I have no pictures of packing up the balloon. You know. Cause we were busy.
It landed in the RV park across the street from ours.
Nap or Indian Pueblo Cultural Center?
There's no photography in the museum. An indigenous family performed traditional song and dances. Photographs were permitted but taking them just didn't seem respectful. Again, "Mom, are you crying?"
No balloon glow was scheduled for Monday evening; instead, we had Monday afternoon naps (finally.) Late afternoon, Airstreamers wandered out of trailers. A table was laid out and soon covered with food. Sometimes the impromptu potlucks are the best kind: crackers and cookies, pigs in a blanket with pecans on top, salsa and chips, all kinds of goodies with an amazing Sandia mountains sunset backdrop. (A scene easily overlooked during balloon glow.)
After dark, sometime between 9:30 and 10 pm Brian and I wandered down to the fiesta field to substantiate rumors the gas balloons might take off. We saw seven balloons, a hydrogen truck, and lots of generator powered lighting; the prospects looked good. While waiting we talked to the two other spectators (a hot air balloon pilot and friend) who explained many things to us with great patience and detail.
Balloons started inflating at 10:30 and our balloon pilot docent left shortly after. (He wanted to stay but had to wake up at 5am for his next balloon flight.) A little later two seasoned balloon chasers came to spectate with us. Aside from the balloon crews, families, and balloon officials the four of us were the only spectators. What a privilege to see "America's Challenge" even if it was the middle of the night. It's the only place to see gas balloons in the US.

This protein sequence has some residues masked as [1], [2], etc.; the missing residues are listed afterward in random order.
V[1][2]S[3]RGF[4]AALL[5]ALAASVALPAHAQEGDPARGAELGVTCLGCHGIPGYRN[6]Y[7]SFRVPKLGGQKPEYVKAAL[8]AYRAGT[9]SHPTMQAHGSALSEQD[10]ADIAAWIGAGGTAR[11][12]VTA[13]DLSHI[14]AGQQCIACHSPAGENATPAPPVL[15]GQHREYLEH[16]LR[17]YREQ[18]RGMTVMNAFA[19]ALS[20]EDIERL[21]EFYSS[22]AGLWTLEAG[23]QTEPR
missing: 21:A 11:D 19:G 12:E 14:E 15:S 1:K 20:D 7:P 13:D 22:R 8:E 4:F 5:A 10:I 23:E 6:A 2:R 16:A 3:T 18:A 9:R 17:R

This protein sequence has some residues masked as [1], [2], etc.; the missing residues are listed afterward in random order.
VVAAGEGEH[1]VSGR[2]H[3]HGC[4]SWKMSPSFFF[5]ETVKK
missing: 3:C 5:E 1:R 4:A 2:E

Here's Tuesday morning's balloon pictures while I ramble about New Mexico.
Do you know your state bird? State song? Does your state have a state question? New Mexico has a state question. It's "Red or Green?" The question refers to chiles of course. Like a good tourist we've been eating chiles our entire week in NM.
Tuesday morning we had breakfast burritos from our favorite vendor one last time. The state question came. Instead of answering right away I asked a question back. "Which one is hotter?" Much to my surprise he said "green." So, it turns out I've been eating "green" all week because I thought it wasn't as hot. Hahaha! I guess we'll have to go back and try that again.
More than breakfast burritos I'd been eating carne adovada all week. I first noticed this strange word on the menu at Carlsbad Caverns. I asked what it was and then decided to order it. She asked "Do you want cheese on that?" (Yes?) I answered the same way all week but the questions were different. Do you want potatoes on that? (Yes.) I'll take whatever it is one typically eats on this strange and delicious carne adovada. By the way, can I get some to go? As in, can I get some to go so I can eat it back in GA all the time?
That's the trouble with travel, no? You get to eat new and different things but don't get to have them back home. Often, I find myself pining for loco moco (Hawaii) derby pie (Louisville), beignets (New Orleans), burnt ends (Kansas City), popovers (Maine) and now I'll just add carne adovada to the list.
Our friend's truck drinks diesel. No problem. We'll take your generator gasoline leftovers.